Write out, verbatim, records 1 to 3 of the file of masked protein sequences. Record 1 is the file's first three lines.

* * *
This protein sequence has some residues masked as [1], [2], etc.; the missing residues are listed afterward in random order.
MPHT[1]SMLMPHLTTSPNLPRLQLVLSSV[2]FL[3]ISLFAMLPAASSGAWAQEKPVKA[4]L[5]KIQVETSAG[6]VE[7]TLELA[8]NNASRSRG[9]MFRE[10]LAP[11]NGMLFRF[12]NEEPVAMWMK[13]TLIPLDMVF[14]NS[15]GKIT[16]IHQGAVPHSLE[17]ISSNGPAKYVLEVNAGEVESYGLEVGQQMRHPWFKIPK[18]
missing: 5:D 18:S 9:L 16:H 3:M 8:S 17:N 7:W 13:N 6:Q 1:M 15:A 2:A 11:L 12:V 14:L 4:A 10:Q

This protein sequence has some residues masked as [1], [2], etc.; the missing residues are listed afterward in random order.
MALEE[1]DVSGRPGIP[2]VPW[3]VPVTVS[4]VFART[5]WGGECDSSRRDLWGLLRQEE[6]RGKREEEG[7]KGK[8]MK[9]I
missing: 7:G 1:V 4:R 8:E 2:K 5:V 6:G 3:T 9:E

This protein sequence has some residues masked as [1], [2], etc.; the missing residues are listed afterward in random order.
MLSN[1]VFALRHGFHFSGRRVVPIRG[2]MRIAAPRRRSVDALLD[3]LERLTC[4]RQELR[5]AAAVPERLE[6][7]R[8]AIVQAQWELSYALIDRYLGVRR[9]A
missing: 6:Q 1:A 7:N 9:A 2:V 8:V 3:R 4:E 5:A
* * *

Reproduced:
This protein sequence has some residues masked as [1], [2], etc.; the missing residues are listed afterward in random order.
MPHT[1]SMLMPHLTTSPNLPRLQLVLSSV[2]FL[3]ISLFAMLPAASSGAWAQEKPVKA[4]L[5]KIQVETSAG[6]VE[7]TLELA[8]NNASRSRG[9]MFRE[10]LAP[11]NGMLFRF[12]NEEPVAMWMK[13]TLIPLDMVF[14]NS[15]GKIT[16]IHQGAVPHSLE[17]ISSNGPAKYVLEVNAGEVESYGLEVGQQMRHPWFKIPK[18]
missing: 5:D 18:S 9:L 16:H 3:M 8:S 17:N 7:W 13:N 6:Q 1:M 15:A 2:A 11:L 12:V 14:L 4:A 10:Q

This protein sequence has some residues masked as [1], [2], etc.; the missing residues are listed afterward in random order.
MALEE[1]DVSGRPGIP[2]VPW[3]VPVTVS[4]VFART[5]WGGECDSSRRDLWGLLRQEE[6]RGKREEEG[7]KGK[8]MK[9]I
missing: 7:G 1:V 4:R 8:E 2:K 5:V 6:G 3:T 9:E

This protein sequence has some residues masked as [1], [2], etc.; the missing residues are listed afterward in random order.
MLSN[1]VFALRHGFHFSGRRVVPIRG[2]MRIAAPRRRSVDALLD[3]LERLTC[4]RQELR[5]AAAVPERLE[6][7]R[8]AIVQAQWELSYALIDRYLGVRR[9]A
missing: 6:Q 1:A 7:N 9:A 2:V 8:V 3:R 4:E 5:A